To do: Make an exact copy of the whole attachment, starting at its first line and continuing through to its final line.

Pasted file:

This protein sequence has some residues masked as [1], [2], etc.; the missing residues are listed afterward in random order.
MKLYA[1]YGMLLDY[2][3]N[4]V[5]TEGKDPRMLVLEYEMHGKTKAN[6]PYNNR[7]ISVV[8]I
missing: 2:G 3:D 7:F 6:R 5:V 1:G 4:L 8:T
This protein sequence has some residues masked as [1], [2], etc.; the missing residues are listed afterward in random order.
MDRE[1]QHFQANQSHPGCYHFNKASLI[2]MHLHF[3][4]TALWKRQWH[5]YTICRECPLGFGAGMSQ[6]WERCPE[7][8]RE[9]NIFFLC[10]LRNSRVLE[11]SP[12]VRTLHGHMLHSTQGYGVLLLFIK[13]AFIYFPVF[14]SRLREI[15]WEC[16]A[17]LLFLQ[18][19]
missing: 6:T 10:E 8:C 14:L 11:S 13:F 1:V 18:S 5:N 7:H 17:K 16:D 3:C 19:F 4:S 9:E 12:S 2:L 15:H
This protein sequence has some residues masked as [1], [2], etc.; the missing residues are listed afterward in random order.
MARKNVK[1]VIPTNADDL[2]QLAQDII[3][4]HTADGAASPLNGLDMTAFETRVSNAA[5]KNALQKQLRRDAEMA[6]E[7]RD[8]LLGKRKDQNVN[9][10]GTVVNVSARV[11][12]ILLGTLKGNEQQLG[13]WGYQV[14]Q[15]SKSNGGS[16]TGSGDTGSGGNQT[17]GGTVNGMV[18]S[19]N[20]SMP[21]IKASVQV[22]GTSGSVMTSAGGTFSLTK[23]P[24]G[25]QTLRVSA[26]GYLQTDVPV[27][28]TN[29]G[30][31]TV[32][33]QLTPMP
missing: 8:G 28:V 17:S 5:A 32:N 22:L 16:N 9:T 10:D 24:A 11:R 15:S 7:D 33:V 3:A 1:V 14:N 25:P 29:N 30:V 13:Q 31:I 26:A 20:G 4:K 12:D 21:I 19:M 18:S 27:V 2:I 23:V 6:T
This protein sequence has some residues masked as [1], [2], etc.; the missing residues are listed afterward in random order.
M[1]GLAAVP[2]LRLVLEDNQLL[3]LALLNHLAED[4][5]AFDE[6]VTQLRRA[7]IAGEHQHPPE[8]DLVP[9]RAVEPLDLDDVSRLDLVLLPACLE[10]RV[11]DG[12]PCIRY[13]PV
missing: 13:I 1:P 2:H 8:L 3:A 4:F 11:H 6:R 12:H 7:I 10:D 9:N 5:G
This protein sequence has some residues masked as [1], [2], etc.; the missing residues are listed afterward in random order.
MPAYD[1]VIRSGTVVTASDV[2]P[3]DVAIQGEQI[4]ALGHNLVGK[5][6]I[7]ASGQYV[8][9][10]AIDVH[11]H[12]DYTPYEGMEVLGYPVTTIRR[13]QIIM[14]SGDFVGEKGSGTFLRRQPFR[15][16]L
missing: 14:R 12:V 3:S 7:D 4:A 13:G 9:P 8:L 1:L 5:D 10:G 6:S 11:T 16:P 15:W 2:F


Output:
This protein sequence has some residues masked as [1], [2], etc.; the missing residues are listed afterward in random order.
MKLYA[1]YGMLLDY[2][3]N[4]V[5]TEGKDPRMLVLEYEMHGKTKAN[6]PYNNR[7]ISVV[8]I
missing: 2:G 3:D 7:F 6:R 5:V 1:G 4:L 8:T
This protein sequence has some residues masked as [1], [2], etc.; the missing residues are listed afterward in random order.
MDRE[1]QHFQANQSHPGCYHFNKASLI[2]MHLHF[3][4]TALWKRQWH[5]YTICRECPLGFGAGMSQ[6]WERCPE[7][8]RE[9]NIFFLC[10]LRNSRVLE[11]SP[12]VRTLHGHMLHSTQGYGVLLLFIK[13]AFIYFPVF[14]SRLREI[15]WEC[16]A[17]LLFLQ[18][19]
missing: 6:T 10:E 8:C 14:L 11:S 13:F 1:V 18:S 5:N 7:H 17:K 16:D 3:C 19:F 4:S 9:E 12:S 2:L 15:H
This protein sequence has some residues masked as [1], [2], etc.; the missing residues are listed afterward in random order.
MARKNVK[1]VIPTNADDL[2]QLAQDII[3][4]HTADGAASPLNGLDMTAFETRVSNAA[5]KNALQKQLRRDAEMA[6]E[7]RD[8]LLGKRKDQNVN[9][10]GTVVNVSARV[11][12]ILLGTLKGNEQQLG[13]WGYQV[14]Q[15]SKSNGGS[16]TGSGDTGSGGNQT[17]GGTVNGMV[18]S[19]N[20]SMP[21]IKASVQV[22]GTSGSVMTSAGGTFSLTK[23]P[24]G[25]QTLRVSA[26]GYLQTDVPV[27][28]TN[29]G[30][31]TV[32][33]QLTPMP
missing: 8:G 28:V 17:S 5:A 32:N 22:L 16:N 9:T 10:D 24:A 11:R 15:S 7:D 33:V 3:A 1:V 14:N 25:P 29:N 30:V 13:Q 31:I 26:A 20:G 4:K 12:D 21:I 19:M 18:S 27:V 2:I 23:V 6:T
This protein sequence has some residues masked as [1], [2], etc.; the missing residues are listed afterward in random order.
M[1]GLAAVP[2]LRLVLEDNQLL[3]LALLNHLAED[4][5]AFDE[6]VTQLRRA[7]IAGEHQHPPE[8]DLVP[9]RAVEPLDLDDVSRLDLVLLPACLE[10]RV[11]DG[12]PCIRY[13]PV
missing: 13:I 1:P 2:H 8:L 3:A 4:F 11:H 6:R 12:H 7:I 10:D 9:N 5:G
This protein sequence has some residues masked as [1], [2], etc.; the missing residues are listed afterward in random order.
MPAYD[1]VIRSGTVVTASDV[2]P[3]DVAIQGEQI[4]ALGHNLVGK[5][6]I[7]ASGQYV[8][9][10]AIDVH[11]H[12]DYTPYEGMEVLGYPVTTIRR[13]QIIM[14]SGDFVGEKGSGTFLRRQPFR[15][16]L
missing: 14:R 12:V 3:S 7:D 4:A 13:G 9:P 8:L 1:L 5:D 10:G 6:S 11:T 16:P 15:W 2:F